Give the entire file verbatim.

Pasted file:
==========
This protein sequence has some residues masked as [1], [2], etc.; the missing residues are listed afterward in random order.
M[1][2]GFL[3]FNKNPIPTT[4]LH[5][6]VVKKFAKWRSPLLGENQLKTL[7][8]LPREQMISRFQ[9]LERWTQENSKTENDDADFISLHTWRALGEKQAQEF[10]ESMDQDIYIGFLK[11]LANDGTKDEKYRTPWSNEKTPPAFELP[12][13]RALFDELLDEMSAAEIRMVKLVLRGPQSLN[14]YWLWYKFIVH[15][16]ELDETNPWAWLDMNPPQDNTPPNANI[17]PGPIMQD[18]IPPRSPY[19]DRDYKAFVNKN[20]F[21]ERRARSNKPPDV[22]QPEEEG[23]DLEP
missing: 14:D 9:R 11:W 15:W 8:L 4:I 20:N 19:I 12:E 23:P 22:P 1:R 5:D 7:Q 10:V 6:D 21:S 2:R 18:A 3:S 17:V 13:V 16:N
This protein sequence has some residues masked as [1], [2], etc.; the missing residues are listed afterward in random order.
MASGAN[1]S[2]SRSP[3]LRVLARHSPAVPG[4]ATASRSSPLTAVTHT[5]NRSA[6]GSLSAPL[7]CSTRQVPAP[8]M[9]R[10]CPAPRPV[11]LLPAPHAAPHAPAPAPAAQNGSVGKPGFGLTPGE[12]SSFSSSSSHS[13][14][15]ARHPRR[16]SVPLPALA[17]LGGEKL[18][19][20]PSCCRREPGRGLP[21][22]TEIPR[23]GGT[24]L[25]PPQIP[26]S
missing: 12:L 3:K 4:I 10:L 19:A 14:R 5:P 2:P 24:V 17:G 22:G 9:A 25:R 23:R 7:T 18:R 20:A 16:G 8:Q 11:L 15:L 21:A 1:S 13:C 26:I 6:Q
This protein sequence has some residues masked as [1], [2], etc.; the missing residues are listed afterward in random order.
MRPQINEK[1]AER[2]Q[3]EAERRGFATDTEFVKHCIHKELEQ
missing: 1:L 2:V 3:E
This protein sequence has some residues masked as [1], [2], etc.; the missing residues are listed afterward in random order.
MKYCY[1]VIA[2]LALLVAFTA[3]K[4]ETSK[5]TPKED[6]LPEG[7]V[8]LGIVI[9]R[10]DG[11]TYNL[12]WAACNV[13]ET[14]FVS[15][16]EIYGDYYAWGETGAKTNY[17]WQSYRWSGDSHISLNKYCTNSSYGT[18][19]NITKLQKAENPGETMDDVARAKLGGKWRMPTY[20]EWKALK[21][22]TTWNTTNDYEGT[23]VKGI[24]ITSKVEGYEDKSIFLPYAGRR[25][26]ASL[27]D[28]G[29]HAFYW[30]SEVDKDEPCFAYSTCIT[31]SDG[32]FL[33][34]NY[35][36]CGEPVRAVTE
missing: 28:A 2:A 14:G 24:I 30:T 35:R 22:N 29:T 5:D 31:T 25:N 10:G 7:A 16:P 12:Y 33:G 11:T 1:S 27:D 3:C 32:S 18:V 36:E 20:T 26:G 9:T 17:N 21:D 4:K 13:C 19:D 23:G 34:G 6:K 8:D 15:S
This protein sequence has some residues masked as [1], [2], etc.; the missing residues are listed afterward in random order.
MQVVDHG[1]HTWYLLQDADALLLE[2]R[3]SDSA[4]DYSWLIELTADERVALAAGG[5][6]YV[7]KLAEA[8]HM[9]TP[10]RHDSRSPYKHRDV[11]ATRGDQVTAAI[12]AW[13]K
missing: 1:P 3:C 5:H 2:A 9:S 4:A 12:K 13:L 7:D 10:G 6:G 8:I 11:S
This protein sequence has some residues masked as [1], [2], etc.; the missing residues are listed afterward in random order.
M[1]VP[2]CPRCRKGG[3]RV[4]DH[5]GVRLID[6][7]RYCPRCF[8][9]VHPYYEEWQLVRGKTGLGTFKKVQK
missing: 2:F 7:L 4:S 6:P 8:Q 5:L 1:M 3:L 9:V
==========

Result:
This protein sequence has some residues masked as [1], [2], etc.; the missing residues are listed afterward in random order.
M[1][2]GFL[3]FNKNPIPTT[4]LH[5][6]VVKKFAKWRSPLLGENQLKTL[7][8]LPREQMISRFQ[9]LERWTQENSKTENDDADFISLHTWRALGEKQAQEF[10]ESMDQDIYIGFLK[11]LANDGTKDEKYRTPWSNEKTPPAFELP[12][13]RALFDELLDEMSAAEIRMVKLVLRGPQSLN[14]YWLWYKFIVH[15][16]ELDETNPWAWLDMNPPQDNTPPNANI[17]PGPIMQD[18]IPPRSPY[19]DRDYKAFVNKN[20]F[21]ERRARSNKPPDV[22]QPEEEG[23]DLEP
missing: 14:D 9:R 11:W 15:W 8:L 4:I 20:N 19:I 12:E 23:P 22:P 1:R 5:D 7:Q 10:V 6:D 21:S 2:R 18:A 3:S 17:V 13:V 16:N
This protein sequence has some residues masked as [1], [2], etc.; the missing residues are listed afterward in random order.
MASGAN[1]S[2]SRSP[3]LRVLARHSPAVPG[4]ATASRSSPLTAVTHT[5]NRSA[6]GSLSAPL[7]CSTRQVPAP[8]M[9]R[10]CPAPRPV[11]LLPAPHAAPHAPAPAPAAQNGSVGKPGFGLTPGE[12]SSFSSSSSHS[13][14][15]ARHPRR[16]SVPLPALA[17]LGGEKL[18][19][20]PSCCRREPGRGLP[21][22]TEIPR[23]GGT[24]L[25]PPQIP[26]S
missing: 12:L 3:K 4:I 10:L 19:A 14:R 5:P 2:P 24:V 17:G 22:G 9:A 25:R 23:R 7:T 18:R 20:A 16:G 8:Q 11:L 15:L 21:A 1:S 13:C 26:I 6:Q
This protein sequence has some residues masked as [1], [2], etc.; the missing residues are listed afterward in random order.
MRPQINEK[1]AER[2]Q[3]EAERRGFATDTEFVKHCIHKELEQ
missing: 1:L 2:V 3:E
This protein sequence has some residues masked as [1], [2], etc.; the missing residues are listed afterward in random order.
MKYCY[1]VIA[2]LALLVAFTA[3]K[4]ETSK[5]TPKED[6]LPEG[7]V[8]LGIVI[9]R[10]DG[11]TYNL[12]WAACNV[13]ET[14]FVS[15][16]EIYGDYYAWGETGAKTNY[17]WQSYRWSGDSHISLNKYCTNSSYGT[18][19]NITKLQKAENPGETMDDVARAKLGGKWRMPTY[20]EWKALK[21][22]TTWNTTNDYEGT[23]VKGI[24]ITSKVEGYEDKSIFLPYAGRR[25][26]ASL[27]D[28]G[29]HAFYW[30]SEVDKDEPCFAYSTCIT[31]SDG[32]FL[33][34]NY[35][36]CGEPVRAVTE
missing: 28:A 2:A 14:G 24:I 30:T 35:R 22:N 29:T 5:D 31:T 25:N 10:G 7:A 16:P 12:Y 33:G 11:T 1:S 27:D 3:C 32:S 18:V 36:E 20:T 26:G 9:T 17:N 21:D 4:K 13:C 19:D 23:G 34:G 6:K 8:D 15:S
This protein sequence has some residues masked as [1], [2], etc.; the missing residues are listed afterward in random order.
MQVVDHG[1]HTWYLLQDADALLLE[2]R[3]SDSA[4]DYSWLIELTADERVALAAGG[5][6]YV[7]KLAEA[8]HM[9]TP[10]RHDSRSPYKHRDV[11]ATRGDQVTAAI[12]AW[13]K
missing: 1:P 3:C 5:H 2:A 9:S 4:A 12:K 13:L 7:D 10:G 6:G 8:I 11:S
This protein sequence has some residues masked as [1], [2], etc.; the missing residues are listed afterward in random order.
M[1]VP[2]CPRCRKGG[3]RV[4]DH[5]GVRLID[6][7]RYCPRCF[8][9]VHPYYEEWQLVRGKTGLGTFKKVQK
missing: 2:F 7:L 4:S 6:P 8:Q 5:L 1:M 3:L 9:V